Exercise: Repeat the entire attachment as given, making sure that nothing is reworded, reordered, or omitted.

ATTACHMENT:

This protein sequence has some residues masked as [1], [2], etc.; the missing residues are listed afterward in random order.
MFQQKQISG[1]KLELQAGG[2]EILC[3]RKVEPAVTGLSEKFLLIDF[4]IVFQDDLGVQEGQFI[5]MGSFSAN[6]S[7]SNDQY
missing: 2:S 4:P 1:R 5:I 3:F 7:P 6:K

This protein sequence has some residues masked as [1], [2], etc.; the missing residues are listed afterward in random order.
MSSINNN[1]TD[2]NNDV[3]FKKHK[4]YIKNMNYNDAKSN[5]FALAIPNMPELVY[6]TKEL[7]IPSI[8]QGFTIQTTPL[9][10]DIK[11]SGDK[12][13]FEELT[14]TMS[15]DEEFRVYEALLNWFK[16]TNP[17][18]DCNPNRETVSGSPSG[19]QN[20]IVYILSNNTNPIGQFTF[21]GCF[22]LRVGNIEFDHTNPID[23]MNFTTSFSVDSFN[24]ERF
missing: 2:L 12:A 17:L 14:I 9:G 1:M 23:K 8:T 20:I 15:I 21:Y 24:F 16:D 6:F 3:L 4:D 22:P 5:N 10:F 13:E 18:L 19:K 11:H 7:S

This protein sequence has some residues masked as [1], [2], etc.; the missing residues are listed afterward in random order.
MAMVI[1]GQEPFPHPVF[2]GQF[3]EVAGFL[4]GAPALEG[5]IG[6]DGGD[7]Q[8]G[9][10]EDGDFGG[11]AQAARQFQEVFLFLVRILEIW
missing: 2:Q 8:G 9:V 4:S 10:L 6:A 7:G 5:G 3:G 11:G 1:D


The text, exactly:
This protein sequence has some residues masked as [1], [2], etc.; the missing residues are listed afterward in random order.
MFQQKQISG[1]KLELQAGG[2]EILC[3]RKVEPAVTGLSEKFLLIDF[4]IVFQDDLGVQEGQFI[5]MGSFSAN[6]S[7]SNDQY
missing: 2:S 4:P 1:R 5:I 3:F 7:P 6:K

This protein sequence has some residues masked as [1], [2], etc.; the missing residues are listed afterward in random order.
MSSINNN[1]TD[2]NNDV[3]FKKHK[4]YIKNMNYNDAKSN[5]FALAIPNMPELVY[6]TKEL[7]IPSI[8]QGFTIQTTPL[9][10]DIK[11]SGDK[12][13]FEELT[14]TMS[15]DEEFRVYEALLNWFK[16]TNP[17][18]DCNPNRETVSGSPSG[19]QN[20]IVYILSNNTNPIGQFTF[21]GCF[22]LRVGNIEFDHTNPID[23]MNFTTSFSVDSFN[24]ERF
missing: 2:L 12:A 17:L 14:I 9:G 1:M 23:K 8:T 20:I 15:I 21:Y 24:F 16:D 6:F 3:L 4:D 22:P 5:N 10:F 13:E 18:L 19:K 11:H 7:S

This protein sequence has some residues masked as [1], [2], etc.; the missing residues are listed afterward in random order.
MAMVI[1]GQEPFPHPVF[2]GQF[3]EVAGFL[4]GAPALEG[5]IG[6]DGGD[7]Q[8]G[9][10]EDGDFGG[11]AQAARQFQEVFLFLVRILEIW
missing: 2:Q 8:G 9:V 4:S 10:L 6:A 7:G 5:G 3:G 11:G 1:D